The Wisdom of Yoga
A Seeker's Guide to Extraordinary Living
Stephen Cope
Here are six people, presumably, just like you and me, seekers who have reached the baffling stage in life, having to deal with dead-end jobs, faithless lovers, husbands who cheat, drunken mothers, and families who object to anything new (especially, to yoga).

Each of the characters will, in the course of these 300 or so pages, have a triumph. A philandering lawyer finds a new --- and possibly permanent --- love. Maggie has been writing unpublishable novels for years. Because of her practice of yoga, she begins to go into trancelike states, and in these trances "her mind became quiet and focused. External distractions melted away." Suddenly her books are "writing themselves." Even Cope himself drops a dead-end project, finds a successful work (presumably this book) popping up.

We've always been a little critical of these miracle stories, and the ones here are almost too neat and orderly. The six characters (in search of an auteur, no?) all have wonderful breakthroughs in the two years they are together. But they have a few advantages to help them on their way: they have enough money not to be forced into some stupid job at Wal-Mart.

They have the resources to spend their time climbing around the Berkshires, in perfect weather (even when it rains, it is cleansing, invigorating; the weather turns into yet another perfect character in the narrative). On their many picnics, they eat "coriander chutney sandwiches on homemade whole wheat bread, grilled eggplant and sweet pepper sandwiches on sourdough, and avocado, sprout and vegetable spinach-wraps.

    The sun laid a shimmering path of light on Lake Mahkeenac, and the sky was so clear that we could see the surrounding ranges of mountains and hills, off into New York to the west, and Connecticut to the south.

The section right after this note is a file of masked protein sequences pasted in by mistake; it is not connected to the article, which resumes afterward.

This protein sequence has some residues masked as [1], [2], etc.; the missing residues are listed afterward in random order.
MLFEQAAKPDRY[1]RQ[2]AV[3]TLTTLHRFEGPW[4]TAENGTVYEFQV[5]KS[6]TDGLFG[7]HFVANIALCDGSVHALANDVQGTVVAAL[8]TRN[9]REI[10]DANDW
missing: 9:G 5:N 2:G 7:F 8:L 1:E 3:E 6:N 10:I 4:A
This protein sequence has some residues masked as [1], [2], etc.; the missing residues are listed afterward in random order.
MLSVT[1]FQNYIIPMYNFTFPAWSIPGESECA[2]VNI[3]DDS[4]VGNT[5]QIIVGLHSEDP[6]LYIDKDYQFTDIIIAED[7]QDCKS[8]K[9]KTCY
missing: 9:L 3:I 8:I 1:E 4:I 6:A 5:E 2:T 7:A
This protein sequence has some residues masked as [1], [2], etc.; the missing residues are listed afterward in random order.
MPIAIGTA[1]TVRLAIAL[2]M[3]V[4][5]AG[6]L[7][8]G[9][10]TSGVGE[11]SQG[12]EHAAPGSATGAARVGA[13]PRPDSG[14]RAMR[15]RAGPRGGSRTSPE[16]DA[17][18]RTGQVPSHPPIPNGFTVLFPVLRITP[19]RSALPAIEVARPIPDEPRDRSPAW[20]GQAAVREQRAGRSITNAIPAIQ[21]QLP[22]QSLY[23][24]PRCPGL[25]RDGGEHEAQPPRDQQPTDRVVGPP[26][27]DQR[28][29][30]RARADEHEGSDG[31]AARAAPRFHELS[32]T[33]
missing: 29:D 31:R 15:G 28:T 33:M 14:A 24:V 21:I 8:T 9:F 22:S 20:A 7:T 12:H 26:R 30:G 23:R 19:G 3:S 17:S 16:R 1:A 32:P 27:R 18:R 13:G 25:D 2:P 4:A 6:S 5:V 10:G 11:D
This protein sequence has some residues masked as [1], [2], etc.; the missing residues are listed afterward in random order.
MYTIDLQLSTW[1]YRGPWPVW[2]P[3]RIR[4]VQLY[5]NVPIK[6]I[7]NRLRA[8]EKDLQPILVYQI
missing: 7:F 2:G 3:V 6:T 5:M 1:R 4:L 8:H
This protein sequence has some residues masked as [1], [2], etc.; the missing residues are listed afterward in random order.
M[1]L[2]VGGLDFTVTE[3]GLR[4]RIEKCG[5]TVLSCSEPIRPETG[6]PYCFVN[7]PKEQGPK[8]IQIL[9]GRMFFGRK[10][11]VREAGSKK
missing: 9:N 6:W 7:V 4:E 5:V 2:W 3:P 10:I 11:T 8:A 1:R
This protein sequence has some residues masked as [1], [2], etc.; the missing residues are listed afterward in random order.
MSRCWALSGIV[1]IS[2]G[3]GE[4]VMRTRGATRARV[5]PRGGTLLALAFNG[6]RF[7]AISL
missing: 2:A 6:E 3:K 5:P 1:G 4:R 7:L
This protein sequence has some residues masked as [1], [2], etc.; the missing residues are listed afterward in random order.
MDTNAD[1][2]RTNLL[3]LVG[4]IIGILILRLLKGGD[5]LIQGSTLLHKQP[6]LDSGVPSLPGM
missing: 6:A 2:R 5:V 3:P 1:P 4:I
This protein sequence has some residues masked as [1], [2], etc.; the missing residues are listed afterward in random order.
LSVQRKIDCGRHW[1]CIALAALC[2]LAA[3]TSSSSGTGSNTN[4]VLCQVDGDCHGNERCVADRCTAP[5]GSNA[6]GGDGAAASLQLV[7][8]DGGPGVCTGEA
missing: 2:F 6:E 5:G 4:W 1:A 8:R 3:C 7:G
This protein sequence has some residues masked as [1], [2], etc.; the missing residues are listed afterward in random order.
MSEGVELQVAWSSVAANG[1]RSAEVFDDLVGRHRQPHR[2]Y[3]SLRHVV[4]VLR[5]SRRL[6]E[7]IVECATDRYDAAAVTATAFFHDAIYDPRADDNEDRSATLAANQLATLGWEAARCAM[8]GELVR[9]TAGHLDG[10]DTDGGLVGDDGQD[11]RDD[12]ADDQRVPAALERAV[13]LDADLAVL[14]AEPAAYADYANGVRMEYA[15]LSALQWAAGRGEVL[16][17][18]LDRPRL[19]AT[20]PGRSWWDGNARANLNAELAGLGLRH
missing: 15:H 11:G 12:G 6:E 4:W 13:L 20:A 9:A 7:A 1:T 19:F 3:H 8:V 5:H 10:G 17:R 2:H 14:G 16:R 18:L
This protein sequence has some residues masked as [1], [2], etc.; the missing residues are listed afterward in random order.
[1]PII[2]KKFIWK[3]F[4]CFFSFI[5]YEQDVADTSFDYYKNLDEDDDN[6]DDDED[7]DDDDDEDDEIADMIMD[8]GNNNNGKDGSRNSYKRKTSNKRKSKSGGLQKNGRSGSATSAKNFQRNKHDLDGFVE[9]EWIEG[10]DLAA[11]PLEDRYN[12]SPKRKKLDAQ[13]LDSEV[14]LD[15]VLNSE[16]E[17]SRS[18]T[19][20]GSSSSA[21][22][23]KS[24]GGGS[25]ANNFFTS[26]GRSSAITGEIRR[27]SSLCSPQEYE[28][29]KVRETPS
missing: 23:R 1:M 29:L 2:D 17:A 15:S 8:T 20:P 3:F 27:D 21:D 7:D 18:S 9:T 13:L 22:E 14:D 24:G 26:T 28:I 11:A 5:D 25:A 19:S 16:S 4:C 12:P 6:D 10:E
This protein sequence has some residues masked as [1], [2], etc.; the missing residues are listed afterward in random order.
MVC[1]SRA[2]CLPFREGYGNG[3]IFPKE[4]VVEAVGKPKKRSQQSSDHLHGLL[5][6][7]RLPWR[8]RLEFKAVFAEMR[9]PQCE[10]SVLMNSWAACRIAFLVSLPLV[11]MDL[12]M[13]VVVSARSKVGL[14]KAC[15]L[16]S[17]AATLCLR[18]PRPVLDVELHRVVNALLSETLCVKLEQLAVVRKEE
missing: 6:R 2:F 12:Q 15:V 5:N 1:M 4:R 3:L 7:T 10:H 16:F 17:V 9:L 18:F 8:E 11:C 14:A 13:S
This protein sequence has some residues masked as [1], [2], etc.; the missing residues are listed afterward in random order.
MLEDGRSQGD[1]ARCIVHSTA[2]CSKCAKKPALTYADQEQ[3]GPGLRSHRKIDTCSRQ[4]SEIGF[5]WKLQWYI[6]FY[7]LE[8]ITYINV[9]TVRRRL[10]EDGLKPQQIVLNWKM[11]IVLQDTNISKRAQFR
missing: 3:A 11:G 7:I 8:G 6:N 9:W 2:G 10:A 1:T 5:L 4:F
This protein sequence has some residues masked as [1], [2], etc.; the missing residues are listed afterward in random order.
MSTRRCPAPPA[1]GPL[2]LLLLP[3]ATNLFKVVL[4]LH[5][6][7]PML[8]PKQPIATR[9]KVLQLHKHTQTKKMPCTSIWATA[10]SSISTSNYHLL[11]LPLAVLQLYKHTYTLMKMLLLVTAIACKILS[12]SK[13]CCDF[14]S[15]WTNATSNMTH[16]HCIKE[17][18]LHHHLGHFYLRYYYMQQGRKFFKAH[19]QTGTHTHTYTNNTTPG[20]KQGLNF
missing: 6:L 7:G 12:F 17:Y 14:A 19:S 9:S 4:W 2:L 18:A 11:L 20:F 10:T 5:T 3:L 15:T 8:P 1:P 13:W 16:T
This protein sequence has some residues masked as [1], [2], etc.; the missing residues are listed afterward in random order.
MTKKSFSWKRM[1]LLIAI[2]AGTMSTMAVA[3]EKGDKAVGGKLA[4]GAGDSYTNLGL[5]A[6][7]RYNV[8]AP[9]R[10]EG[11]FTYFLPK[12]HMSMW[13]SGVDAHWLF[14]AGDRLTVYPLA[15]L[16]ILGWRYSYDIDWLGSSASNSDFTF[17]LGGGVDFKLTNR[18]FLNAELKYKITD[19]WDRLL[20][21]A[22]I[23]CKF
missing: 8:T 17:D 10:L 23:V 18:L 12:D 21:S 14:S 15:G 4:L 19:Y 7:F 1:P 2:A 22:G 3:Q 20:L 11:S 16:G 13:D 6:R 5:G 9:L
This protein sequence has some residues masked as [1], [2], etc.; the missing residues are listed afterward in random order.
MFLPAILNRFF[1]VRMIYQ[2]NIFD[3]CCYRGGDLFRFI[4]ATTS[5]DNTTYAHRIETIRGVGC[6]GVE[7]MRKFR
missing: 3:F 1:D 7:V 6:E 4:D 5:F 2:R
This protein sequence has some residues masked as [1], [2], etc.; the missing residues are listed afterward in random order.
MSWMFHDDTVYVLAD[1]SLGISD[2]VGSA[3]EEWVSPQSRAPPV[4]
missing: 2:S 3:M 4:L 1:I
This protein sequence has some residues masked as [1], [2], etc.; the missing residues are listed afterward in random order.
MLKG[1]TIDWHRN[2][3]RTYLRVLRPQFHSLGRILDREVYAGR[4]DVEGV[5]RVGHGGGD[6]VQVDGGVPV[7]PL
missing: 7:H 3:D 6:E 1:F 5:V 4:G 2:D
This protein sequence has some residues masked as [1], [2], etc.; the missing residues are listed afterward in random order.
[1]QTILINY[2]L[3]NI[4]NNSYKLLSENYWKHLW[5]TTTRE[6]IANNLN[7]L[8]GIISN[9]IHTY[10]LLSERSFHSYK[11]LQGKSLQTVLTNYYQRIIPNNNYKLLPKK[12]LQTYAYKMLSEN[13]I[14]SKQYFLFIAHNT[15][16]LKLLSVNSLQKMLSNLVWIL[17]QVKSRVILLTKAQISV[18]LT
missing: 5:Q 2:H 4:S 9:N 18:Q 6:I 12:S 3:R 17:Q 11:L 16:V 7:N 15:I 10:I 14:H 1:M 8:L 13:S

Here are six highly privileged people who communicate wonderfully with each other, eat perfect meals, meditate in the sunshine on the outcroppings, and, presumably, through Yoga, manage to communicate with their deepest selves.

They seem to be in the best of health. The darkest cloud is that one of them suffers from bulimia, another is depressed, and another has a pulled muscle in her leg so she cannot dance professionally. No black juvenile delinquents, no refugees from Rwanda, No quadriplegics, no bag ladies from downtown Lenox here. None of the messiness of the real world.

What we have here is a Yoga Romance, six romantic heroes looking for the path. Cope has twisted the plot-line to draw in the reader and then give us a few miracles to urge us on the same path. The real stuff of life is conveniently left out; La Vida is very Dolce.

Appendix "B" of The Wisdom of Yoga consists of the 196 sutras on "pure awareness," the Yoga-Sutra. These are not, as the author points out, like the Bible or the Koran. The sutras are, rather, a very concise, densely packed manual for living. They were written around 2000 years ago by one Patanjali. The new translation in this book --- there are dozens that have been written over the years --- is the one preferred by Cope.